I’m impressed with Seal and Me’Shell Ndegé-Ocello. Some of the alternative rock folks have got me excited. I liked Nirvana’s Unplugged in New York; Hole’s Live Through This is fabulous. Also I like the Cranberries a lot—some of my friends are surprised. I like Counting Crows. I know Adam Duritz is an asshole—he thinks he’s God’s gift. But he is talented.

RIRKRIT TIRAVANIJA (artist): My wife buys all our music. I’ve bought a few: Dusty Springfield’s Dusty in Memphis; anything by Chet Baker. There are two Thai bands I listen to—they’re quite old. One is the Karabao, the Sex Pistols of Thailand, who are almost nationalists; they blend traditional folk instruments with contemporary guitar sounds. The other is Guitar T6, the Eagles of Thailand—they use guitar to imitate traditional instruments to make rock music. Both bands’ lyrics are quite political. Thai, as a language, is very difficult to make melodies out of. And these two bands do it well.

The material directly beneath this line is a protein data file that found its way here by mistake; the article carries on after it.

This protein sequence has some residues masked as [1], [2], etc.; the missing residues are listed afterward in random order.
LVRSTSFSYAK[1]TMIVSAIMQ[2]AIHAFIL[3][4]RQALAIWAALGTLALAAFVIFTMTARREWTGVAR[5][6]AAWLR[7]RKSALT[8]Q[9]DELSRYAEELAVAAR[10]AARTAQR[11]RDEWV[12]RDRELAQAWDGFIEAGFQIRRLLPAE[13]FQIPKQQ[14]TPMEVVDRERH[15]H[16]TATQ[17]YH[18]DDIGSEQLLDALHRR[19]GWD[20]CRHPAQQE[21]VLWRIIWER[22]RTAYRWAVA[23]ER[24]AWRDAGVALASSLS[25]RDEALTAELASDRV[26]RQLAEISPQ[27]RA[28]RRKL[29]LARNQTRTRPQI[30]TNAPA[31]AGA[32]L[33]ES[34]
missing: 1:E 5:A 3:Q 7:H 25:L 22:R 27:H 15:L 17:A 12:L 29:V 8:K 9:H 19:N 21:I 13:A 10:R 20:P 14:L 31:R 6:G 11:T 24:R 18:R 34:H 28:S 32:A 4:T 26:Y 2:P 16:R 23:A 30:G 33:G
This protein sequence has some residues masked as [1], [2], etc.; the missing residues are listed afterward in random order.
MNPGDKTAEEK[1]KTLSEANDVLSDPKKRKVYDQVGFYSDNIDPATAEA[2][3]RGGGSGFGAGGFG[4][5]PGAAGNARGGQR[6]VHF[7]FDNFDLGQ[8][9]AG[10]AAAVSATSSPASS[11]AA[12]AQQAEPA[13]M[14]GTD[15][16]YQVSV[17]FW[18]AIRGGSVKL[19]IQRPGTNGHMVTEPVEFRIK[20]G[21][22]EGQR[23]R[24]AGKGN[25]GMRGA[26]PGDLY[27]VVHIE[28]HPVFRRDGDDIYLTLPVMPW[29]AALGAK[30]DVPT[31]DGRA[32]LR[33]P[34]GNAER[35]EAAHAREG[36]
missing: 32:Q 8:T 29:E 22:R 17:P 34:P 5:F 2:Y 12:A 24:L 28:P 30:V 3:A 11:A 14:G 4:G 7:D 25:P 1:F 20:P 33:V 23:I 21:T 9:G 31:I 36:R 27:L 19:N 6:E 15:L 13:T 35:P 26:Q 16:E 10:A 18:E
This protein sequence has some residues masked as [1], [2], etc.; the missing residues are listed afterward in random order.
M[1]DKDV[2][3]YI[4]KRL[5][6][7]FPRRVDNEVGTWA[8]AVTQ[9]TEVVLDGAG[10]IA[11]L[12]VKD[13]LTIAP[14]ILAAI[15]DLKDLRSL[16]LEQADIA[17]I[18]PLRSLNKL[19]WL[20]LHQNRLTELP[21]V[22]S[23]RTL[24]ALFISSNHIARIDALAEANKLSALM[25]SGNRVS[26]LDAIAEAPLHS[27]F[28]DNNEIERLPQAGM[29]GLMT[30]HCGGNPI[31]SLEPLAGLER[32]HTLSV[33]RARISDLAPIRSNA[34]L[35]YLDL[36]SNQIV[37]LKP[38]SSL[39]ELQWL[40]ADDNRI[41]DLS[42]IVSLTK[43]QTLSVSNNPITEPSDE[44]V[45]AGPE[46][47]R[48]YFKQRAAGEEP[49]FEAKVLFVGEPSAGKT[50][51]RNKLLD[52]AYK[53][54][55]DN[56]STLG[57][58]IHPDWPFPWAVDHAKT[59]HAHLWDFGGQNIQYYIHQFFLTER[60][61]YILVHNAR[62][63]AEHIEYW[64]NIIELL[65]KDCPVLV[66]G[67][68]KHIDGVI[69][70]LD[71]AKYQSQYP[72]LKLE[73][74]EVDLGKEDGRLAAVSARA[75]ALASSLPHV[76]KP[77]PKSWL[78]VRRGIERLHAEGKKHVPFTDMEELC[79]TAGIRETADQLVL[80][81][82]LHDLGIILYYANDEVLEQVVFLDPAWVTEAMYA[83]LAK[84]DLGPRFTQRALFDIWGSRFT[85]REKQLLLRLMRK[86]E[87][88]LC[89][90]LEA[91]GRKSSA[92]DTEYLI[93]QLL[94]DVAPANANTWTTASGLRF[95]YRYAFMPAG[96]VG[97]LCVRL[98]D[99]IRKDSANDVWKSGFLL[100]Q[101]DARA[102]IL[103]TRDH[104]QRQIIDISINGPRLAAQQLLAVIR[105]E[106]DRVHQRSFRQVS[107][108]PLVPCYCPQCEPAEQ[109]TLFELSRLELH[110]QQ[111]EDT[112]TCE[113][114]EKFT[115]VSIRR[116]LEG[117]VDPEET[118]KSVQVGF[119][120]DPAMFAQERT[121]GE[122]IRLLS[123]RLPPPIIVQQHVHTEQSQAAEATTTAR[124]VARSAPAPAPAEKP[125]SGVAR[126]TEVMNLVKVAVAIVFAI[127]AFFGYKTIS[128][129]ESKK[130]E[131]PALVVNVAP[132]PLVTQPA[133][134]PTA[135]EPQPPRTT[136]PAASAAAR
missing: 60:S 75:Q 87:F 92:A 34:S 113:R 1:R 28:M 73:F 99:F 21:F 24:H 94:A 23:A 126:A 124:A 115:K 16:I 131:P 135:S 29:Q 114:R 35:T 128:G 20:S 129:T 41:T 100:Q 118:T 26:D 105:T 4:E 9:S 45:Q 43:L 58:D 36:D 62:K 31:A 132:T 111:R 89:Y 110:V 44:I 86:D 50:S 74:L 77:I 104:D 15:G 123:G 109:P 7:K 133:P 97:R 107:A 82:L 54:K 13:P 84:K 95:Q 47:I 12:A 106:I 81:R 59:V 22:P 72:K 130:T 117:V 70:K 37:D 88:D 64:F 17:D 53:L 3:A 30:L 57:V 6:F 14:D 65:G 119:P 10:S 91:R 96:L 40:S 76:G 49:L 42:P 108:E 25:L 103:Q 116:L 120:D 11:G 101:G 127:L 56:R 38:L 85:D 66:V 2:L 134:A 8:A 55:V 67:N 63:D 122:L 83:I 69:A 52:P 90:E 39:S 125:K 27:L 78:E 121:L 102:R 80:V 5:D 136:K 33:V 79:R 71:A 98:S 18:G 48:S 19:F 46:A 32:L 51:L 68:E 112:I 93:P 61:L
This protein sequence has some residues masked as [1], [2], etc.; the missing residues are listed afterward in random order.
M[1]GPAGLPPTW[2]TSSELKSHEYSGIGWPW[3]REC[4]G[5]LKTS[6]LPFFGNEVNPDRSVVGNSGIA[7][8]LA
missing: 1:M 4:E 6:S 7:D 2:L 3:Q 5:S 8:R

KAREN FINLEY (artist): Right now, because of my daughter, I listen to children’s music. I thought at first, Oh God, I’m not going to be able to stand it. But I like Raffi. I like Burl Ives. I love Bob Dylan’s version of “This Old Man.” I really think Dylan should have his own kid’s show.

Right now I listen to Marta Sebastian, who is the rock star of Hungary. And I listen to the Incredible String Band. I remember them from when I was a child; they’re like psychedelic folk music. I also like them because both women and men are in the band. There’s something about the sexuality of these all-male pop bands that really gets on my nerves.

Jeffrey Slonim contributes this column regularly to Artforum.